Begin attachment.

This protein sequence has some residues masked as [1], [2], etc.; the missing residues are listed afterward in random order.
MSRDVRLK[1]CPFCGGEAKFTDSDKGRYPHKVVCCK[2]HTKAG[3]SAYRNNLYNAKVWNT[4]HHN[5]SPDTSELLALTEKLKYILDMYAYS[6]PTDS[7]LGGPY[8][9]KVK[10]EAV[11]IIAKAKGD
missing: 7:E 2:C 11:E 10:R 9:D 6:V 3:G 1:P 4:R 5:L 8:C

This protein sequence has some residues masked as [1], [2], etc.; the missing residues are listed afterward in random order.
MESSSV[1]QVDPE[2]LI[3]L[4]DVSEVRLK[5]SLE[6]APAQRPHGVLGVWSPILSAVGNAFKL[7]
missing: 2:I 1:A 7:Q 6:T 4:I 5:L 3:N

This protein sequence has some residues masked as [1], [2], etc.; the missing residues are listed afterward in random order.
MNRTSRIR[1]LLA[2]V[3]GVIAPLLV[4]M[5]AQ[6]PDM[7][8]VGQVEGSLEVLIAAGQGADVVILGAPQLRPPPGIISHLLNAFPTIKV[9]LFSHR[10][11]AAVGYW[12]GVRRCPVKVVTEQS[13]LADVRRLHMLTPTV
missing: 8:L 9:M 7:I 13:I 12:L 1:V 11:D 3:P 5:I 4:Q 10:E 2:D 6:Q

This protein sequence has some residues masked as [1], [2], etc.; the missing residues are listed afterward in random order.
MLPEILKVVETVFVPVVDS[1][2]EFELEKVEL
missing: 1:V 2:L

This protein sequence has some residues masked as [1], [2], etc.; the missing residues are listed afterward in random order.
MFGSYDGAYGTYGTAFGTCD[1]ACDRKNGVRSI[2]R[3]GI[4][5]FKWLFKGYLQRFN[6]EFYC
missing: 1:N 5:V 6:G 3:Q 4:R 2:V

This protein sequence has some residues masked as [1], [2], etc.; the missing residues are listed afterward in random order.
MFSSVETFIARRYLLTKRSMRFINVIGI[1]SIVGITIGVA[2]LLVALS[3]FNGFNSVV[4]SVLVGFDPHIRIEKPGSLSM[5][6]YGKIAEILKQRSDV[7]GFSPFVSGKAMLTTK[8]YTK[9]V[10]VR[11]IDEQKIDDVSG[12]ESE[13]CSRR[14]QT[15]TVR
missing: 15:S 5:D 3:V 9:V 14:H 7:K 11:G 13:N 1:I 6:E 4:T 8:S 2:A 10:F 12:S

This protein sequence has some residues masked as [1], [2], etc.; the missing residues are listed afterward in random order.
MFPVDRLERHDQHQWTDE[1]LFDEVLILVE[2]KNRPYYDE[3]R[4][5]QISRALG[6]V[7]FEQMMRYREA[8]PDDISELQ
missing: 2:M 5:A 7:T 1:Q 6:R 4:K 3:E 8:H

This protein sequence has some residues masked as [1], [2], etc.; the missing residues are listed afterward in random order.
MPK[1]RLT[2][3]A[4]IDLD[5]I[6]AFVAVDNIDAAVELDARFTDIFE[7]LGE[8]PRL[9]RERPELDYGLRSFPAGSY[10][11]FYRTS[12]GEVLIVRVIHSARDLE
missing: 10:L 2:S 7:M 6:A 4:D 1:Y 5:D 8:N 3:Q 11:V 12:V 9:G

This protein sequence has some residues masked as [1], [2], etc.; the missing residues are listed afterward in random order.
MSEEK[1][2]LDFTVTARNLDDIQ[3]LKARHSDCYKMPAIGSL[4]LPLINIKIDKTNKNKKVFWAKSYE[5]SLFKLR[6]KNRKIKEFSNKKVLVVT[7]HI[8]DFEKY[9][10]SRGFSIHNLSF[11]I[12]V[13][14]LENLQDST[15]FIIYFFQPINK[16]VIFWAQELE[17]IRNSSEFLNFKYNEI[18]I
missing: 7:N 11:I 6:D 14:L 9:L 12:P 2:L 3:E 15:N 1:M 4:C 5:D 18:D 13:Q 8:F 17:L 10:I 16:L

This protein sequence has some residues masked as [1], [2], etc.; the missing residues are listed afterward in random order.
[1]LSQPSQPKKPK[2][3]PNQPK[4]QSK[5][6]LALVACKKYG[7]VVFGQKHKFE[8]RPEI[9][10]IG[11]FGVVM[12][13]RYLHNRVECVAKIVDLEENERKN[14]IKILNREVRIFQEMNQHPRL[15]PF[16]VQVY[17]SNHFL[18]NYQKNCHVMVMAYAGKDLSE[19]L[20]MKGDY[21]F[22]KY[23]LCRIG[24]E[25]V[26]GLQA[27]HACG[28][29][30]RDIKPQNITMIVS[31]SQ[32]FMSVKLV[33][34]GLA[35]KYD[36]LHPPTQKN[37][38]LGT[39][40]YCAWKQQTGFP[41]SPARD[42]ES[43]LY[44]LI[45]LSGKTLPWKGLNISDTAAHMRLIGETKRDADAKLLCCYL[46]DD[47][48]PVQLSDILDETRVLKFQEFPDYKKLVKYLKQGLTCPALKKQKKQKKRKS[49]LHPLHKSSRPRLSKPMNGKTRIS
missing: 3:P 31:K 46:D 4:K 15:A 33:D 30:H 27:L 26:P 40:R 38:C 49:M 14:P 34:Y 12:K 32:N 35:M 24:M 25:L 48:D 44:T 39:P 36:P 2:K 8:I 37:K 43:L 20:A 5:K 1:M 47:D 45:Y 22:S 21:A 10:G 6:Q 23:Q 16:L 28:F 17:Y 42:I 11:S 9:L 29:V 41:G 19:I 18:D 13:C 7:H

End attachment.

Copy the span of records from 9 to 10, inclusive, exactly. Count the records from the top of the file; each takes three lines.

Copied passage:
This protein sequence has some residues masked as [1], [2], etc.; the missing residues are listed afterward in random order.
MSEEK[1][2]LDFTVTARNLDDIQ[3]LKARHSDCYKMPAIGSL[4]LPLINIKIDKTNKNKKVFWAKSYE[5]SLFKLR[6]KNRKIKEFSNKKVLVVT[7]HI[8]DFEKY[9][10]SRGFSIHNLSF[11]I[12]V[13][14]LENLQDST[15]FIIYFFQPINK[16]VIFWAQELE[17]IRNSSEFLNFKYNEI[18]I
missing: 7:N 11:I 6:D 14:L 9:L 12:P 2:L 3:E 15:N 1:M 4:C 5:D 18:D 13:Q 8:F 17:L 10:I 16:L

This protein sequence has some residues masked as [1], [2], etc.; the missing residues are listed afterward in random order.
[1]LSQPSQPKKPK[2][3]PNQPK[4]QSK[5][6]LALVACKKYG[7]VVFGQKHKFE[8]RPEI[9][10]IG[11]FGVVM[12][13]RYLHNRVECVAKIVDLEENERKN[14]IKILNREVRIFQEMNQHPRL[15]PF[16]VQVY[17]SNHFL[18]NYQKNCHVMVMAYAGKDLSE[19]L[20]MKGDY[21]F[22]KY[23]LCRIG[24]E[25]V[26]GLQA[27]HACG[28][29][30]RDIKPQNITMIVS[31]SQ[32]FMSVKLV[33][34]GLA[35]KYD[36]LHPPTQKN[37][38]LGT[39][40]YCAWKQQTGFP[41]SPARD[42]ES[43]LY[44]LI[45]LSGKTLPWKGLNISDTAAHMRLIGETKRDADAKLLCCYL[46]DD[47][48]PVQLSDILDETRVLKFQEFPDYKKLVKYLKQGLTCPALKKQKKQKKRKS[49]LHPLHKSSRPRLSKPMNGKTRIS
missing: 3:P 31:K 46:D 4:K 15:A 33:D 30:H 27:L 26:P 40:R 38:C 49:M 14:P 34:Y 12:K 32:N 35:M 24:M 25:L 48:D 44:T 39:P 36:P 2:K 8:I 37:K 43:L 20:A 5:K 1:M 47:D 45:Y 22:S 21:A 10:G 6:Q 23:Q 16:L 28:F 17:Y 42:I 11:S 9:L 29:V 41:G 19:I 18:D 13:C 7:H